Not a biggie, really, just a bit of bean-counting.
The current automotive industry trends basically force automakers to introduce a new generation or a facelift of a certain model series once every three to four years. That’s now regarded as the new standard and marketing people try to make the most of it by always using the words “new” and “all-new” when describing the vehicle. It’s a bit tricky to understand the difference between the two terms but, generally speaking, “new” is used for mid-cycle refreshes, while “all-new” usually refers to a brand new generation. Of course, that’s a pretty vague explanation that can mislead the audience sometimes.
Case in point, when GMC announced the 2020 Acadia, it was labeled as the “new Acadia.” Many customers would probably think that’s a completely overhauled SUV but the truth is, as the automaker puts it, only “from the A-pillars forward, the 2020 Acadia wears all-new sheetmetal.” Simply put, all the body components from the A-pillar backward are carried over from the pre-facelift model. The new taillights, for example, might fool you into believing the body panels underneath the D-pillars and the tailgate are new, but that’s not the case.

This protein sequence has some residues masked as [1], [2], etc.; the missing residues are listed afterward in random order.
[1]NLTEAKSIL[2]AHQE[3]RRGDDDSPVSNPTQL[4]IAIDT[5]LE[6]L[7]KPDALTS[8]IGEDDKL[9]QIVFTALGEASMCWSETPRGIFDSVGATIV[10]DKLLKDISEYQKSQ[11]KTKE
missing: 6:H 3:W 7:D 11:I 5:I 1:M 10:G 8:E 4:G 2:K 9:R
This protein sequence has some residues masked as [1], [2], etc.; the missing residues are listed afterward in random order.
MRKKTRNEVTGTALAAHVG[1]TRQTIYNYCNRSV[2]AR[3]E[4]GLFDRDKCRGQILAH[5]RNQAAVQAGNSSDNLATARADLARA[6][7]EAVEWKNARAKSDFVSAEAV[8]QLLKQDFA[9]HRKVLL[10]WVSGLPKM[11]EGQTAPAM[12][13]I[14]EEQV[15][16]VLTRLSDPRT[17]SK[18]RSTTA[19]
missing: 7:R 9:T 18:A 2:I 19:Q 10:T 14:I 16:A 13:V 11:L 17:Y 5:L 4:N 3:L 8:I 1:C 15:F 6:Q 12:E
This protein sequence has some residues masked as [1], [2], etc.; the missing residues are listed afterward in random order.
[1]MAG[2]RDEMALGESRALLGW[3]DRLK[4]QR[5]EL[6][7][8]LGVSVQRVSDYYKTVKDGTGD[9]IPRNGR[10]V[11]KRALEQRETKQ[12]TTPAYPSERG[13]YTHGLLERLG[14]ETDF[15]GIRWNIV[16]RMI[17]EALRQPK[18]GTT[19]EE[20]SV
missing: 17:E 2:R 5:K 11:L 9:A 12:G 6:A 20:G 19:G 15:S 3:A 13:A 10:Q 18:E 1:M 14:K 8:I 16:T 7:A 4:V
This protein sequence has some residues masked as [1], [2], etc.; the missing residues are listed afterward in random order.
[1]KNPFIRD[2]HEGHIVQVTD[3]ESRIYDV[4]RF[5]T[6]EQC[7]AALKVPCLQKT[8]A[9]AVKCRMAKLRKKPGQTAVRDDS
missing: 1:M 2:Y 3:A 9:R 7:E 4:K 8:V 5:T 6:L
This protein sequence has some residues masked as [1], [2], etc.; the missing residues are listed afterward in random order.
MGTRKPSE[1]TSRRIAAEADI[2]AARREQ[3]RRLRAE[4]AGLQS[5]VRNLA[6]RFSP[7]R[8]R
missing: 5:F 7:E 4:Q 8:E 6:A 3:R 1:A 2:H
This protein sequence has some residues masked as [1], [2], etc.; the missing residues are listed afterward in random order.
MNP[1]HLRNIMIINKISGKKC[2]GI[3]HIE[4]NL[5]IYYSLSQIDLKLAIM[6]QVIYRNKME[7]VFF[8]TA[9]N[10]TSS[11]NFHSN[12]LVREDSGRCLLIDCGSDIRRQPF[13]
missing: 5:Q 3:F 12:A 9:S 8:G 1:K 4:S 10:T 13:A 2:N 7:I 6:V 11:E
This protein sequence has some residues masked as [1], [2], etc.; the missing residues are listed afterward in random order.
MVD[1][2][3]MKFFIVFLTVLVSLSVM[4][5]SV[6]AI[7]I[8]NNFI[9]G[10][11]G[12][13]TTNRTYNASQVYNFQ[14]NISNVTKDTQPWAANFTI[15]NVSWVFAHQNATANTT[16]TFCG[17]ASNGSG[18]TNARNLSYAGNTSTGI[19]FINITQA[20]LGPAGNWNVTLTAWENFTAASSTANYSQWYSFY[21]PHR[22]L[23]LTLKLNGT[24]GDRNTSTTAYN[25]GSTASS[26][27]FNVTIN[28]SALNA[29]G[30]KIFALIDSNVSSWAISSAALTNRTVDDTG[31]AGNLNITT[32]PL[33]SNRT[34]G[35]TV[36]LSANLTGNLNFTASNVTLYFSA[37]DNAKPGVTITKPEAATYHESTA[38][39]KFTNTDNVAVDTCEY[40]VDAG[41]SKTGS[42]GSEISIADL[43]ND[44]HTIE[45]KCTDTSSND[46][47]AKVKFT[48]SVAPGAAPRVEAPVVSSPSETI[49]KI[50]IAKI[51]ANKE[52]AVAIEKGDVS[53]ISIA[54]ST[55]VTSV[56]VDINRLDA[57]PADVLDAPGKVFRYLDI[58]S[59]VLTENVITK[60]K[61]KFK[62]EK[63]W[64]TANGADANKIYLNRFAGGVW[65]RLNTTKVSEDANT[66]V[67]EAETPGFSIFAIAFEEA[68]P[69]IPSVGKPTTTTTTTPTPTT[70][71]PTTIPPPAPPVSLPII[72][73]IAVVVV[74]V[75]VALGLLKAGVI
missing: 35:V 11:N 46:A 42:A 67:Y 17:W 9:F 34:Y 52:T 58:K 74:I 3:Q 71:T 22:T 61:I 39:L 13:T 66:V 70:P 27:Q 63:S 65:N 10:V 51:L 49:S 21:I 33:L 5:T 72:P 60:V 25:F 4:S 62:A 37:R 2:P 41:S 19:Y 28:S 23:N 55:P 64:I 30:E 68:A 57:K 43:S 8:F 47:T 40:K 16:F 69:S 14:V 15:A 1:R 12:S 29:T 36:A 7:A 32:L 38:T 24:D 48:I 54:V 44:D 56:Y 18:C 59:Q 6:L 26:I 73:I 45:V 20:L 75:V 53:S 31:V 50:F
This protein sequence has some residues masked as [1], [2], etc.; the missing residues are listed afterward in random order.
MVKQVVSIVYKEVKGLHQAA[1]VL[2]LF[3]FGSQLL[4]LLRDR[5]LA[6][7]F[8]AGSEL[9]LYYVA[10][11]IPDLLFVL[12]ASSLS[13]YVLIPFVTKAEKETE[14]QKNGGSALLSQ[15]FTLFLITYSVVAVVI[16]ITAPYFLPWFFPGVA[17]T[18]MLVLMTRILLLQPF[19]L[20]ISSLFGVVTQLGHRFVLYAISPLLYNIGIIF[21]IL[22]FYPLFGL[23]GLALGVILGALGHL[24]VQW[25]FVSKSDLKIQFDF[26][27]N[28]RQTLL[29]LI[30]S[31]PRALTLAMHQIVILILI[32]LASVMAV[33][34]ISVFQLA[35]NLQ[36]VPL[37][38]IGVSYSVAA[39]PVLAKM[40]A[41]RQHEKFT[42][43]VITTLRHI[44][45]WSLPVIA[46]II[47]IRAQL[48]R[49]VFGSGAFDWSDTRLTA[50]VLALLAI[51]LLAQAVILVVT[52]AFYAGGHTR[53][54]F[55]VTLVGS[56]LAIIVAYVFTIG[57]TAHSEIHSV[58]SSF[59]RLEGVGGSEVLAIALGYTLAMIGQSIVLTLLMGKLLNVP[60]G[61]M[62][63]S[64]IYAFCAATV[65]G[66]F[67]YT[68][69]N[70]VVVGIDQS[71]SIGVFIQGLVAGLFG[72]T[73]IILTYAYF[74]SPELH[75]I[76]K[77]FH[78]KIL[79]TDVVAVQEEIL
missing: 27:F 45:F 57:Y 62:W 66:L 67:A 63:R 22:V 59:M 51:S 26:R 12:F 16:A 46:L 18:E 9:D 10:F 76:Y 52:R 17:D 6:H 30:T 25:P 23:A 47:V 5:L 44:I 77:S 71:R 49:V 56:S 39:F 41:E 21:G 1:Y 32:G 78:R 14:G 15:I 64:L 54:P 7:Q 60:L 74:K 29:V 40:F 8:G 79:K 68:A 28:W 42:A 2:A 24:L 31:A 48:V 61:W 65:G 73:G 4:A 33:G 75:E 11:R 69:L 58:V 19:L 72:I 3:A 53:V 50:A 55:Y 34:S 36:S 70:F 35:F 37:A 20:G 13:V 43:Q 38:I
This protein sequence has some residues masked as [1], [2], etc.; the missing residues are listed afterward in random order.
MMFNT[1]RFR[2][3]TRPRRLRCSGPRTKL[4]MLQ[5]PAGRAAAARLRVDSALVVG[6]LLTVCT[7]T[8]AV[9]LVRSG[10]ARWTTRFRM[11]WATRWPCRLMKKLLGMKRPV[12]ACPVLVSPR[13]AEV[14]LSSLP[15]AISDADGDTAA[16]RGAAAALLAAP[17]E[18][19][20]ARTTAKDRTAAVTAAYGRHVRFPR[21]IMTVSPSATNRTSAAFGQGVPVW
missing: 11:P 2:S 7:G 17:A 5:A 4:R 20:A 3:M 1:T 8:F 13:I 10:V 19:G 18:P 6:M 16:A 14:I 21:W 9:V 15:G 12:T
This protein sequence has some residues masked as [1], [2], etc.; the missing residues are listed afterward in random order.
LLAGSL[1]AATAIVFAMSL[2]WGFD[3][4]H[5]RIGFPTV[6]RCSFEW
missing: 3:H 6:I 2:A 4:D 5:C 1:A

2020 GMC Acadia (left) and 2017 GMC Acadia (right)
A Twitter post by Matthew A. Longtin got our attention, showing a comparison between the rear end designs of the 2020 Acadia and what appears to be a 2017 Acadia. While the new shape of the taillights definitely makes the overall appearance bolder and more modern, the shape of the tailgate and side body panels remains unchanged. Don’t get us wrong – that’s a common practice in the industry and there’s nothing wrong with that but in this case, a small tweak of the panels to better fit the new taillights would have been a nice touch. Obviously, such a move would’ve required retooling on the assembly lines which is a costly procedure.